At this stage of the case, after the parties' deadline to amend the pleadings has expired, the Plaintiff must show “good cause” to amend his complaint. Fed.R.Civ.P. 16(b)(4) (“A schedule may be modified only for good cause and with the judge's consent”); Trustmark Ins. Co. v. Gen. & Cologne Life Re of America, 424 F.3d 542, 553 (7th Cir. 2005) (“To amend a pleading after the expiration of the trial court's Scheduling Order deadline to amend pleadings, the moving party must show ‘good cause'”). Good cause requires a showing of diligence by the party seeking the amendment. Trustmark Ins. Co., 424 F.3d at 553. The heightened good-cause standard of Rule 16(b)(4) is applied before considering whether the requirements of Rule 15(a)(2) are satisfied. Alioto v. Town of Lisbon, 651 F.3d 715, 719-20 (7th Cir. 2011).

         Here, the Plaintiff's counsel filed the the Motion to Amend just five days after counsel discovered the new evidence of the state court lawsuit. The fact that the Plaintiff did not inform her attorney of the May 14, 2019 state court lawsuit sooner will not be held against her; a layperson would not necessarily understand the potential significance of a debt collection action in state court on an already-pending FDCPA lawsuit in federal court. The fact Plaintiff's counsel sought to amend only days following his receipt of that new information is certainly the type of diligence contemplated by Rule 16(b)(4), and the Court therefore finds good cause to allow the amendment.


         Turning to Federal Rule of Civil Procedure 15(a)(2), leave to amend may be denied where there is undue delay, bad faith on the movant's part, repeated failure to cure deficiencies by amendments previously allowed, undue prejudice to the opposing party if the amendment is allowed, or futility. Bausch v. Stryker Corp., 630 F.3d 546, 562 (7th Cir. 2010). The Defendant argues the futility of the Plaintiff's new allegations for several reasons: 1) the new allegations fail to state a claim because Ewalt fails to allege that she was actually represented by counsel with respect to the debts in the state court lawsuit or that the representation was communicated to any third party; 2) the new allegations pertain to a state court lawsuit which did not seek a time-barred debt; and 3) the new allegations would be barred by res judicata and collateral estoppel.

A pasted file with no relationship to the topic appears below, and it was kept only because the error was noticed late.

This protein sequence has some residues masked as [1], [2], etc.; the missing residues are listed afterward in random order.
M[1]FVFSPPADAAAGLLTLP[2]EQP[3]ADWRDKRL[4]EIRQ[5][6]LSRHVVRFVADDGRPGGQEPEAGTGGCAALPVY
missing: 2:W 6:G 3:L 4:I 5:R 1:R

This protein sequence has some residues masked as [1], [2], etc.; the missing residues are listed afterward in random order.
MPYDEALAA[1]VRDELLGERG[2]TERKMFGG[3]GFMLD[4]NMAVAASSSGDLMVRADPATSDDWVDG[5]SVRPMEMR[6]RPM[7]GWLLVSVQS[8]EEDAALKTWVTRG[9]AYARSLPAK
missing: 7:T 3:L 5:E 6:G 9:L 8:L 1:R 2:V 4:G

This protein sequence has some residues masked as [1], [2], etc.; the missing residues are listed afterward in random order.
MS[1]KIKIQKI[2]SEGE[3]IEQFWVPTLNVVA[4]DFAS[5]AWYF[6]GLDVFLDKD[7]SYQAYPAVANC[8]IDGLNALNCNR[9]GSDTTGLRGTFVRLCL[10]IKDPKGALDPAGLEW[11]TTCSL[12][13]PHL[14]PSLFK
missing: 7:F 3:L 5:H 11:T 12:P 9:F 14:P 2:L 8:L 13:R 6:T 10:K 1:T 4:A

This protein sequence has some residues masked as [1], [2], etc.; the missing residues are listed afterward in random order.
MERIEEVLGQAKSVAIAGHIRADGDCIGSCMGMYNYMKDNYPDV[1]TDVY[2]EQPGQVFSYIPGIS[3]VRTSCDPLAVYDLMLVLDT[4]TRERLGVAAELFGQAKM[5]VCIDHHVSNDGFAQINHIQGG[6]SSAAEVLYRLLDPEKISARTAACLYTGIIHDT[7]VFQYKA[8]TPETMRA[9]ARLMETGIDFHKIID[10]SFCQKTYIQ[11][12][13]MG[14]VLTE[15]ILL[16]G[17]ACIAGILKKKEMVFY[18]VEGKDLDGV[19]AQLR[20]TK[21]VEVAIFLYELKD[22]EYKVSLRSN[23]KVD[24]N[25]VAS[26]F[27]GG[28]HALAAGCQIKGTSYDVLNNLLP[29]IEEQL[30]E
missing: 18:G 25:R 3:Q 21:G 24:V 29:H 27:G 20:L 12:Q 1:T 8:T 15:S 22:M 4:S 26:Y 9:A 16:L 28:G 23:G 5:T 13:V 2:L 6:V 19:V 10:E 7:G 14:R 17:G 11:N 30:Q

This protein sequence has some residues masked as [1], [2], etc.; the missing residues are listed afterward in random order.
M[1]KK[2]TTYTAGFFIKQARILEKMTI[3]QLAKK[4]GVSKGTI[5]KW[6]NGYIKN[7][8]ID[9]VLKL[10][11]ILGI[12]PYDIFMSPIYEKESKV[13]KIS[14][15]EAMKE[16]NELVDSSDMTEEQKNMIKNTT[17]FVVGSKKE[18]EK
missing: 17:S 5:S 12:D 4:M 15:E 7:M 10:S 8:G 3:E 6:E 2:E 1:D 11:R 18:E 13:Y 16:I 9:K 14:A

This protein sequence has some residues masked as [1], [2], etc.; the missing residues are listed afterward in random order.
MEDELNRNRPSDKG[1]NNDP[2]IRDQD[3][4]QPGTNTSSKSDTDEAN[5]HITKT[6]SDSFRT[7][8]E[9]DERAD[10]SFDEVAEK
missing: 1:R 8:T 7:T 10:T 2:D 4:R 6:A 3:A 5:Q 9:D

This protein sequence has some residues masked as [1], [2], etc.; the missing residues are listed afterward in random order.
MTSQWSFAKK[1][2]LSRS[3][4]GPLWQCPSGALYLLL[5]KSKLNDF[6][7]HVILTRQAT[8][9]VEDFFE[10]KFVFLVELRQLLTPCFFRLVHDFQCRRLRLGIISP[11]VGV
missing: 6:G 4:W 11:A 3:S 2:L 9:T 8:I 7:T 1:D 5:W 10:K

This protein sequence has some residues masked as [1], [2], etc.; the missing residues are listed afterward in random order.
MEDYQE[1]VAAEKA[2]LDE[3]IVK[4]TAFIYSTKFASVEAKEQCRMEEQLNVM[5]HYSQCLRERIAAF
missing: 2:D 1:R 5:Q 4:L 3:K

An amendment may be refused as futile “when the new pleading would not survive a motion to dismiss.” Gandhi v. Sitara Capital Mgmt., LLC, 721 F.3d 865, 869 (7th Cir. 2013). The purpose of a motion to dismiss is to test the legal sufficiency of the complaint, not the merits of the lawsuit. Hallinan v. Fraternal Order of Police of Chi. Lodge No. 7, 570 F.3d 811, 820 (7th Cir. 2009). A court may grant a Rule 12(b)(6) motion to dismiss only if a complaint lacks “enough facts to state a claim to relief that is plausible on its face.” Bell Atlantic Corp. v. Twombly, 550 U.S. 544, 570 (2007). The Court accepts all well-pleaded ...